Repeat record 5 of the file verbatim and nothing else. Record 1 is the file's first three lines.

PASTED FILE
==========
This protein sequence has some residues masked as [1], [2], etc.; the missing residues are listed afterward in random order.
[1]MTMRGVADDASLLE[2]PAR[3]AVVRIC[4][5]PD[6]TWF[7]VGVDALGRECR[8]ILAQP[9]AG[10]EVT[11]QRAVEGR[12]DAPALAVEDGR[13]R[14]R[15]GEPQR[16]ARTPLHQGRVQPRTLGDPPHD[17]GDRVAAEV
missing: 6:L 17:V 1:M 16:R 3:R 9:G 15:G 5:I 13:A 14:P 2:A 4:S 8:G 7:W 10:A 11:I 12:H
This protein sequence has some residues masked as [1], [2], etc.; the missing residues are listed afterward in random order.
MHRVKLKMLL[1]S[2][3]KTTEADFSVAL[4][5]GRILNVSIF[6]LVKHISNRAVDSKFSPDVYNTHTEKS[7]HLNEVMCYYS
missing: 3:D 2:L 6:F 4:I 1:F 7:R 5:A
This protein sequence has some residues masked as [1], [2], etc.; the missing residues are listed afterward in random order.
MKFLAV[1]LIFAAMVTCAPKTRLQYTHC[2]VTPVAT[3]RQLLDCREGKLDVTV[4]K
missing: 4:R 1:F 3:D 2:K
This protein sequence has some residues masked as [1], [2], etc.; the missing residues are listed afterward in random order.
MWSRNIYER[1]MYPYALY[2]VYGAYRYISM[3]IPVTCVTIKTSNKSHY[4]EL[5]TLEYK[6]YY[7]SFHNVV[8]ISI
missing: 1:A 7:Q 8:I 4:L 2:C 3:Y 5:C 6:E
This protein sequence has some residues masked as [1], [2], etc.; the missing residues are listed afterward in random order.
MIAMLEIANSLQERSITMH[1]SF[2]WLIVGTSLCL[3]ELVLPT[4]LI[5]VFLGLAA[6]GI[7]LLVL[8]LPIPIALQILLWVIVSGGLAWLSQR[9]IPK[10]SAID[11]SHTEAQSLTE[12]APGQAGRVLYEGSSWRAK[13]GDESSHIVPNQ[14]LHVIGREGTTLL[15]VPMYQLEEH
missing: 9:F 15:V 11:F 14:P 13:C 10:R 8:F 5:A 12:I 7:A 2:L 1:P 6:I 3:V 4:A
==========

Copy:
This protein sequence has some residues masked as [1], [2], etc.; the missing residues are listed afterward in random order.
MIAMLEIANSLQERSITMH[1]SF[2]WLIVGTSLCL[3]ELVLPT[4]LI[5]VFLGLAA[6]GI[7]LLVL[8]LPIPIALQILLWVIVSGGLAWLSQR[9]IPK[10]SAID[11]SHTEAQSLTE[12]APGQAGRVLYEGSSWRAK[13]GDESSHIVPNQ[14]LHVIGREGTTLL[15]VPMYQLEEH
missing: 9:F 15:V 11:F 14:P 13:C 10:R 8:F 5:A 12:I 7:A 2:L 1:P 6:I 3:V 4:A